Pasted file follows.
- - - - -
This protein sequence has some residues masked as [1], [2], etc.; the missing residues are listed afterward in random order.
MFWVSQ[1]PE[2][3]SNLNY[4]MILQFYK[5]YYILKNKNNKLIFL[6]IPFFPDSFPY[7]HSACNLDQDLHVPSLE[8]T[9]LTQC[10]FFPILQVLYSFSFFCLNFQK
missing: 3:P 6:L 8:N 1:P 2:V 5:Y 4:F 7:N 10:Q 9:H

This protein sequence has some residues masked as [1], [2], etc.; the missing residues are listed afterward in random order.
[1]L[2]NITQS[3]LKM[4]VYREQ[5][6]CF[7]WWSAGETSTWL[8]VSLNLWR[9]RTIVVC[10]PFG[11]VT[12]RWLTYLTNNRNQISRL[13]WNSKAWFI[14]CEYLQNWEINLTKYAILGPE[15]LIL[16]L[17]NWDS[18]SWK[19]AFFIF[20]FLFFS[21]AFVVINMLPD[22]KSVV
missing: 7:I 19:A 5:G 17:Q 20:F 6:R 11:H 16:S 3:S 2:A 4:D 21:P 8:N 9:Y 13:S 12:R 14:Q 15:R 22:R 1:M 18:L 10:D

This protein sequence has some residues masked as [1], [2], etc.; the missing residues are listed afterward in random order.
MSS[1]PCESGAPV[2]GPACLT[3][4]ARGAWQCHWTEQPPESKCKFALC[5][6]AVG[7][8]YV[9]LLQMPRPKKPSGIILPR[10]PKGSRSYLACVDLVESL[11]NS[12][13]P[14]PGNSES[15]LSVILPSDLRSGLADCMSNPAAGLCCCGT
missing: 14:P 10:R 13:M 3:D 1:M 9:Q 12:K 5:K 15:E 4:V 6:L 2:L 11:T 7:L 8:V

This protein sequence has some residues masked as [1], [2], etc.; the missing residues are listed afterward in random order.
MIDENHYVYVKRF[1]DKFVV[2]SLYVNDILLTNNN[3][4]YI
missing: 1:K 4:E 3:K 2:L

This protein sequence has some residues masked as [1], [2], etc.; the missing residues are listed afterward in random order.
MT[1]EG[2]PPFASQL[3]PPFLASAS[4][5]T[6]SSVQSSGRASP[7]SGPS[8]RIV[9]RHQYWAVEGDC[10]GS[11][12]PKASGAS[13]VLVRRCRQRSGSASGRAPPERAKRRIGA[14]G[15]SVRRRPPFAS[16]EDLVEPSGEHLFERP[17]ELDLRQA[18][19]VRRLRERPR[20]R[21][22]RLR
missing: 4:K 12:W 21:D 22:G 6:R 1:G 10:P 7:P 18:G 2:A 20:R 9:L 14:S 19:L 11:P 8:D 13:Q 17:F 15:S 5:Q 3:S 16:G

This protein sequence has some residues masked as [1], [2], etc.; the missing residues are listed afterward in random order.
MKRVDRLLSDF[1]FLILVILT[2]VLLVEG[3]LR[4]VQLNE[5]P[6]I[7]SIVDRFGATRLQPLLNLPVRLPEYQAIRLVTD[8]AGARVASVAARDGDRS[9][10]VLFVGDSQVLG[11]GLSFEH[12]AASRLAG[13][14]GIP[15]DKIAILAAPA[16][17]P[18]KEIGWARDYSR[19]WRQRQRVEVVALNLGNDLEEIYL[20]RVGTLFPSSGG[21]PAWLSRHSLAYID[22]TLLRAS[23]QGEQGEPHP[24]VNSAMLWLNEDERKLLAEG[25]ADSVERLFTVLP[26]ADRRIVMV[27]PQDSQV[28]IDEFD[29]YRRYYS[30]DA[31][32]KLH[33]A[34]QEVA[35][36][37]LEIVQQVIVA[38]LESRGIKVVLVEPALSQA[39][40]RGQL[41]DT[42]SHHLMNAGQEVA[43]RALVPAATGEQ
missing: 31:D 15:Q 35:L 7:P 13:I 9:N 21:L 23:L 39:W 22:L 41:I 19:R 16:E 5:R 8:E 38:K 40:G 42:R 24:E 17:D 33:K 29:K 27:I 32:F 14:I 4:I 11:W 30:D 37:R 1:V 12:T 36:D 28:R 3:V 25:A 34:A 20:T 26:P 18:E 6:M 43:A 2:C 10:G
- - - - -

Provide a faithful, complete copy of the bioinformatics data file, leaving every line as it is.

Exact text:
This protein sequence has some residues masked as [1], [2], etc.; the missing residues are listed afterward in random order.
MFWVSQ[1]PE[2][3]SNLNY[4]MILQFYK[5]YYILKNKNNKLIFL[6]IPFFPDSFPY[7]HSACNLDQDLHVPSLE[8]T[9]LTQC[10]FFPILQVLYSFSFFCLNFQK
missing: 3:P 6:L 8:N 1:P 2:V 5:Y 4:F 7:N 10:Q 9:H

This protein sequence has some residues masked as [1], [2], etc.; the missing residues are listed afterward in random order.
[1]L[2]NITQS[3]LKM[4]VYREQ[5][6]CF[7]WWSAGETSTWL[8]VSLNLWR[9]RTIVVC[10]PFG[11]VT[12]RWLTYLTNNRNQISRL[13]WNSKAWFI[14]CEYLQNWEINLTKYAILGPE[15]LIL[16]L[17]NWDS[18]SWK[19]AFFIF[20]FLFFS[21]AFVVINMLPD[22]KSVV
missing: 7:I 19:A 5:G 17:Q 20:F 6:R 11:H 16:S 3:S 2:A 4:D 21:P 8:N 9:Y 13:S 12:R 14:Q 15:R 22:R 1:M 18:L 10:D

This protein sequence has some residues masked as [1], [2], etc.; the missing residues are listed afterward in random order.
MSS[1]PCESGAPV[2]GPACLT[3][4]ARGAWQCHWTEQPPESKCKFALC[5][6]AVG[7][8]YV[9]LLQMPRPKKPSGIILPR[10]PKGSRSYLACVDLVESL[11]NS[12][13]P[14]PGNSES[15]LSVILPSDLRSGLADCMSNPAAGLCCCGT
missing: 14:P 10:R 13:M 3:D 1:M 9:Q 12:K 5:K 15:E 4:V 6:L 2:L 11:T 7:L 8:V

This protein sequence has some residues masked as [1], [2], etc.; the missing residues are listed afterward in random order.
MIDENHYVYVKRF[1]DKFVV[2]SLYVNDILLTNNN[3][4]YI
missing: 1:K 4:E 3:K 2:L

This protein sequence has some residues masked as [1], [2], etc.; the missing residues are listed afterward in random order.
MT[1]EG[2]PPFASQL[3]PPFLASAS[4][5]T[6]SSVQSSGRASP[7]SGPS[8]RIV[9]RHQYWAVEGDC[10]GS[11][12]PKASGAS[13]VLVRRCRQRSGSASGRAPPERAKRRIGA[14]G[15]SVRRRPPFAS[16]EDLVEPSGEHLFERP[17]ELDLRQA[18][19]VRRLRERPR[20]R[21][22]RLR
missing: 4:K 12:W 21:D 22:G 6:R 1:G 10:P 7:P 18:G 2:A 20:R 9:L 14:S 19:L 11:P 8:D 13:Q 17:F 15:S 5:Q 3:S 16:G

This protein sequence has some residues masked as [1], [2], etc.; the missing residues are listed afterward in random order.
MKRVDRLLSDF[1]FLILVILT[2]VLLVEG[3]LR[4]VQLNE[5]P[6]I[7]SIVDRFGATRLQPLLNLPVRLPEYQAIRLVTD[8]AGARVASVAARDGDRS[9][10]VLFVGDSQVLG[11]GLSFEH[12]AASRLAG[13][14]GIP[15]DKIAILAAPA[16][17]P[18]KEIGWARDYSR[19]WRQRQRVEVVALNLGNDLEEIYL[20]RVGTLFPSSGG[21]PAWLSRHSLAYID[22]TLLRAS[23]QGEQGEPHP[24]VNSAMLWLNEDERKLLAEG[25]ADSVERLFTVLP[26]ADRRIVMV[27]PQDSQV[28]IDEFD[29]YRRYYS[30]DA[31][32]KLH[33]A[34]QEVA[35][36][37]LEIVQQVIVA[38]LESRGIKVVLVEPALSQA[39][40]RGQL[41]DT[42]SHHLMNAGQEVA[43]RALVPAATGEQ
missing: 31:D 15:Q 35:L 7:P 13:I 9:N 21:L 23:L 39:W 22:L 41:I 19:R 16:E 5:R 8:E 38:K 40:G 42:R 24:E 17:D 33:K 29:K 27:I 32:F 14:I 4:I 11:W 30:D 37:R 1:V 12:T 36:D 28:R 3:V 25:A 34:A 20:T 26:P 18:E 6:M 43:A 2:C 10:G